Millions of dollars in state film industry tax credits helped
Andre J. Champagne is a young entrepreneur who has built a burgeoning business in Baton Rouge and New Orleans from the transportation and comfort needs of film crews in Louisiana.
Millions of dollars in state film industry tax credits have helped, too.
In less than seven years, Champagne’s business — Hollywood Trucks LLC — has grown from five vans and two stake-bed trucks into a 400-unit fleet of more than 40 types of trucks, tractors, trailers, all-terrain vehicles and specialty equipment.
“Anything on a film set, we can provide, if it’s on wheels,” Champagne said.
During the past seven years, Champagne also has parlayed money from financial backers — including the state of Louisiana — into the development and manufacture of an environmentally friendly line of luxury trailers for actors and film crews.
“This company is a reflection of the fantastic initiatives that (the Louisiana Department of Economic Development) is putting forward,” Champagne, 37, said. “We’re very grateful to this state.”
Chris Stelly, executive director of the state department’s Office of Entertainment Industry Development, said Hollywood Trucks’ audited expenditure of nearly $17.1 million in Louisiana resulted in its certification for nearly $6.83 million in state tax credits.
Stelly said Hollywood Trucks qualified for those “tax credits through the state’s motion picture infrastructure program.”
While building Hollywood Trucks’ annual revenue more than 800 percent — from $607,479 in 2008 to more than $5 million in 2013 — Champagne took on two additional businesses.
The Napoleonville native and 2002 LSU kinesiology graduate is the founder, chief executive officer, publisher and an owner of “Scene,” an entertainment magazine that prints many articles about people in the film industry.
Champagne also said he began producing movies in Louisiana more than a year ago.
“Scene” magazine’s 2013 revenue was $400,000, Champagne said. He said copies of each edition are placed in luxury trailers and film studios in Baton Rouge and New Orleans so actors and film crews can read about colleagues. They also can glean information about places of interest in Louisiana.
Champagne would not identify the movies he produced. He said they would not be released for another 18 to 24 months.
Regardless of Champagne’s other interests, Hollywood Trucks remains the moneymaker for him and the firm’s other owners. With the exception of founding partner Mike Hollingsworth, a Baton Rouge auto and truck dealer, Champagne would not identify his co-owners.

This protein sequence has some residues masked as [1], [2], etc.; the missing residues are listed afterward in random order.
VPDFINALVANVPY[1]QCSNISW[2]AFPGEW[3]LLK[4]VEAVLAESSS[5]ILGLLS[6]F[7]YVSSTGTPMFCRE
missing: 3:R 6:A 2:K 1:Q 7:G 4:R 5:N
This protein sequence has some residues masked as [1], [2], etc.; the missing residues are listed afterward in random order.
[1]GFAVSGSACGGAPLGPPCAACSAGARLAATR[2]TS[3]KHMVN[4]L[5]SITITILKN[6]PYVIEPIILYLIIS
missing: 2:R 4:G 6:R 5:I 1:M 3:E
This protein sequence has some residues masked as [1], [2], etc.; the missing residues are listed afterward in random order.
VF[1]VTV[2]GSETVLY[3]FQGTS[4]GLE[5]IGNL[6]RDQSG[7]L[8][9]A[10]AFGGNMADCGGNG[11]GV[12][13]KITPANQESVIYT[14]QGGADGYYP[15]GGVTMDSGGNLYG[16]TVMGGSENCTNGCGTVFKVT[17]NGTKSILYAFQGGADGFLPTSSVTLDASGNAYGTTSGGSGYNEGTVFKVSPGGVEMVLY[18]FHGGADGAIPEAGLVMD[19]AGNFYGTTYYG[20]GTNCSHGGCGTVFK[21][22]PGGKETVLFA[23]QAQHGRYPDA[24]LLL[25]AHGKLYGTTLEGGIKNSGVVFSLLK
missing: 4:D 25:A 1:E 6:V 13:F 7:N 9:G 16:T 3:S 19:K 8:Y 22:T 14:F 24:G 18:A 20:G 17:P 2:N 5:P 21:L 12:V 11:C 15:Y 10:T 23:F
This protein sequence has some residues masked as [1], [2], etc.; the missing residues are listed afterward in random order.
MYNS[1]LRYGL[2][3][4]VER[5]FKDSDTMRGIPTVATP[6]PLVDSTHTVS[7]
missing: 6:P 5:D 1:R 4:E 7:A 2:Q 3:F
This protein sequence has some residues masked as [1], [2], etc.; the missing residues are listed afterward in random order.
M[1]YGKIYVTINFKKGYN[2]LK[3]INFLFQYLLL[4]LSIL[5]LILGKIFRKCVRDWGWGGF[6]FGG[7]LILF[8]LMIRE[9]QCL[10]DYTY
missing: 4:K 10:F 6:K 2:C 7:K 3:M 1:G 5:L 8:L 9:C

Hollywood Trucks’ payroll totaled about $650,000 in 2013, Champagne said. The number of full-time employees ranged between 12 and 15 during the year. Champagne estimated his employees’ average salaries at between $45,000 and $50,000.
In addition, Champagne said, hundreds of union drivers are hired each year to steer all of his trucks, trailers and other vehicles to and from film locations across the state.
Champagne never worked in kinesiology, which requires the study of how muscles work for application in some physical rehabilitation programs or related fields, such as sports medicine.
Instead, the young man moved to Los Angeles after graduating from LSU. He recalled that he eventually met Jane McGregor, who was a vice president of operations for a California film production company.
For three years, Champagne said, he worked as McGregor’s executive assistant.
“She was a really fantastic mentor, extremely knowledgeable in film production,” Champagne said. “I’m so thankful she let me look at and peruse so many documents and listen to so many conference calls.”
Added Champagne: “When I worked for Jane, I learned every aspect of the business behind the scenes. I recognized the value of production support services.”
McGregor, who should not be confused with a Canadian actress of the same name, did not return a telephone call seeking comment.
In 2007, the film business returned Champagne to Louisiana for a movie production troubled by a lack of available transportation.
“The infrastructure was not readily available,” Champagne recalled. He said he immediately recognized a business opportunity.
“This company (Hollywood Trucks) is a direct reflection of how fast and how significant the film industry has grown in Louisiana,” Champagne added. The firm was formed in October 2007 and began operations in 2008.
In recent years, Champagne said, “We’ve been fortunate to have been involved with 98 percent of the films and television series made in this state.”